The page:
SEATTLE – Seattle City Councilmember Mike O’Brien released his proposal Thursday aimed at making it easier for Seattle homeowners to build mother-in-law units and backyard cottages.

The council passed legislation seven years ago that allowed people to build those types of structures in single-family zones throughout the city, but fewer than 200 have been constructed.

“I believe this is going to be a way to significantly increase the amount of housing supply that’s relatively non-disruptive,” O’Brien said.

At a time when city leaders are looking for ways to increase affordable housing stock, O’Brien’s hope is that – if 10 percent of qualified houses choose to add units – there would be 8,000 to 10,000 new units of added housing.

“We’re essentially going to remove some barriers to allow our community members, our homeowners, our residents to use their innovation and creativity to create some new opportunities for people to live,” O’Brien said.

In September 2014, councilmembers asked the Department of Planning and Development to explore policy changes that could increase the production of attached and detached accessory dwelling units.

The DPD report estimates there are almost 75,000 single-family zoned lots eligible for cottages. Changes to lot restrictions could take that above 80,000.

Mother-in-law units and backyard cottages were commonplace in Seattle until the 1950s. Over time, however, this type of housing fell out of favor and eventually was no longer permitted in Single Family zones until pilot programs started half a century later.

O’Brien's plan focuses on nine changes. The first changes the restricted size of the units from 800 square feet to 1,000 and current garage space would not count against that.

Janice Reebs, who’s lived in her Seattle home for about 25 years, recently added a backyard cottage as an art studio over her husband’s existing shop in the garage. She learned all of her hopes to comfortably house visiting family wouldn’t be realized.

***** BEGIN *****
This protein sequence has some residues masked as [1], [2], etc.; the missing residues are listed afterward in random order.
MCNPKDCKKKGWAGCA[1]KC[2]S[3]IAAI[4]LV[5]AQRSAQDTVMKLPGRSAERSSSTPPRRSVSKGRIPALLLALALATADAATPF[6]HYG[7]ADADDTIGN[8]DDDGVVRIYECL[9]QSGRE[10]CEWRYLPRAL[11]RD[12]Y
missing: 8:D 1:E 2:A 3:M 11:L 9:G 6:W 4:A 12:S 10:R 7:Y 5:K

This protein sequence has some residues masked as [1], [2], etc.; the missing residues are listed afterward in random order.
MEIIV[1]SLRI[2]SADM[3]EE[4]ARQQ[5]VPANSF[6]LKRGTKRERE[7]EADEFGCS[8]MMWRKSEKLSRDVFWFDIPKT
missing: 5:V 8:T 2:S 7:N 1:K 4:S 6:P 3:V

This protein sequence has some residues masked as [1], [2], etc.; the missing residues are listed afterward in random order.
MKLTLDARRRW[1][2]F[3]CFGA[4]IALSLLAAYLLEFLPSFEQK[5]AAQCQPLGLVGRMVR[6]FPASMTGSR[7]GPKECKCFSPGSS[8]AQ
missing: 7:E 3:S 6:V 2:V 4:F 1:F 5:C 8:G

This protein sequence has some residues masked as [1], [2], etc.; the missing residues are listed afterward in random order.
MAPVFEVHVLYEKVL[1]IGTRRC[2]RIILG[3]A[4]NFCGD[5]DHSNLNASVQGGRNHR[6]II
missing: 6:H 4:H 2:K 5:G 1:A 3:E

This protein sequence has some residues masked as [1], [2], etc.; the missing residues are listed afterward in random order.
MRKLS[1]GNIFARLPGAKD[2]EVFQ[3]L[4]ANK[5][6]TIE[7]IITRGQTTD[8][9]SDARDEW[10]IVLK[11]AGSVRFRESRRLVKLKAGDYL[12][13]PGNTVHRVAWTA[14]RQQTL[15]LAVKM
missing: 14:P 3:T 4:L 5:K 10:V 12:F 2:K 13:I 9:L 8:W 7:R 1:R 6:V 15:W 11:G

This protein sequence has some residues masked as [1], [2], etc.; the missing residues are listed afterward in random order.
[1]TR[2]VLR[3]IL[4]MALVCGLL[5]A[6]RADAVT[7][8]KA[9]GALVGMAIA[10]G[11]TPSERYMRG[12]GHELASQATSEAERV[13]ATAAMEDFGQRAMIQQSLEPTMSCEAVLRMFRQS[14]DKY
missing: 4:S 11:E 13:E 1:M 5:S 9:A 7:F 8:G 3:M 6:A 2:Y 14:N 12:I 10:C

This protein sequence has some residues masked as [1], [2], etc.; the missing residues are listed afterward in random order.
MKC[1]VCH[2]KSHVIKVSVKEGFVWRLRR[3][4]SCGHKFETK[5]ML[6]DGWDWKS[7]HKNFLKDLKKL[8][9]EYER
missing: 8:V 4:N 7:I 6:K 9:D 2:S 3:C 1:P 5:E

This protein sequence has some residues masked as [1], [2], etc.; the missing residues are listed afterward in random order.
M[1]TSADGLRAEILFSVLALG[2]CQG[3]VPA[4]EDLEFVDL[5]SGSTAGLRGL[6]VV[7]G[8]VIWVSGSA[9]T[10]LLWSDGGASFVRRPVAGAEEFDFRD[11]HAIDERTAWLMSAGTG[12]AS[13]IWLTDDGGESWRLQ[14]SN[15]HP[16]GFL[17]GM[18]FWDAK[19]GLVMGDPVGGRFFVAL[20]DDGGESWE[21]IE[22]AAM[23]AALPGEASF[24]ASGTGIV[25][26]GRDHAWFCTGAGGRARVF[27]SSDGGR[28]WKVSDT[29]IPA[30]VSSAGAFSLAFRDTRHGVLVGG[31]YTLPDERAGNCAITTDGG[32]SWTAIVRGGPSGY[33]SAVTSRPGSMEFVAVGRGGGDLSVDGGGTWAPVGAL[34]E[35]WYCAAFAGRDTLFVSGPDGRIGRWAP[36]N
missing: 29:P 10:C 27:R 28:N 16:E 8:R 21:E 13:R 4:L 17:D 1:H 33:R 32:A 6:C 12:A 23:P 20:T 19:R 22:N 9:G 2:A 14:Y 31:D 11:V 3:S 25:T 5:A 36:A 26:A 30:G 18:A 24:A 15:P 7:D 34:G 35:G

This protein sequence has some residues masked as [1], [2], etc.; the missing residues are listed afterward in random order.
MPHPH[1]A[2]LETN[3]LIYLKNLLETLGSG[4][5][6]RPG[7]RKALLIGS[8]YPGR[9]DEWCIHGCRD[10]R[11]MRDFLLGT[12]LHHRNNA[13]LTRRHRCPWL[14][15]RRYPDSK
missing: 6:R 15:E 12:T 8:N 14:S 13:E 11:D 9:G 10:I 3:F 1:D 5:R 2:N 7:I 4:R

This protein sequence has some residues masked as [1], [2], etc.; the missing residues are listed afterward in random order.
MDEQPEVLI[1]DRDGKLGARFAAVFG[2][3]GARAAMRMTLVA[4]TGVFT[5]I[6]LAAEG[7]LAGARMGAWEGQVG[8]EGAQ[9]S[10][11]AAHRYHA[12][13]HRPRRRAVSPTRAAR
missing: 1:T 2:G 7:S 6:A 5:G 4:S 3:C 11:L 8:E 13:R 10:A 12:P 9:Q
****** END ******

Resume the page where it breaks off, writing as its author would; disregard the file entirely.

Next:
“We really wanted a sleeping loft, you see. But we didn’t get to build it because we ran out of square footage. You’re only allowed 800 and the existing garage took up 450 or so of it,” she said. “If we could’ve had two feet higher, we could’ve had a really nice loft and we wouldn’t have had to cut down the garage if we didn’t want to.”

The new changes could allow one to two feet higher depending on the size of the lot. Also, currently, a lot must be 4,000 square feet to build these structures. Changes would take that down to 3,200.

The DPD report explored several alternatives that could increase the stock of these types of units. One of them was removing the owner-occupancy requirement. The rules on the books now require that a homeowner with an accessory dwelling unit either lives in the house or the accessory unit for at least six months a year. The new proposal would require the owner live on the property for one year.

“What this allows them to do is to be committed to the neighborhood but also have that flexibility,” O’Brien said.
The city also requires units to have off-street parking in most cases and is exploring removing that rule.

“Even if the rate of production increased tenfold, 500 DADUs (detached accessory dwelling units ) per year dispersed throughout the city would be unlikely to create a noticeable impact,” the report reads. “Some property owners that construct a DADU might elect to provide an off-street parking space even if not required.
Furthermore, some households that live in an ADU or DADU may not own a vehicle. Ongoing monitoring of DADU construction would allow the city to revisit these regulations if eventual production of ADUs and DADUs results in significant parking impacts."

“The interesting thing about this parking requirement is that often times the properties do not currently have a driveway and so to make an off-street parking spot they have to put in a curb cut to access the driveway, thus eliminating an on-street parking spot that everyone can use for their own off-street parking spot,” O’Brien said. “That doesn’t solve anyone’s problem. It just adds cost.”

The changes will go through the city’s legislative process this summer, including public comment.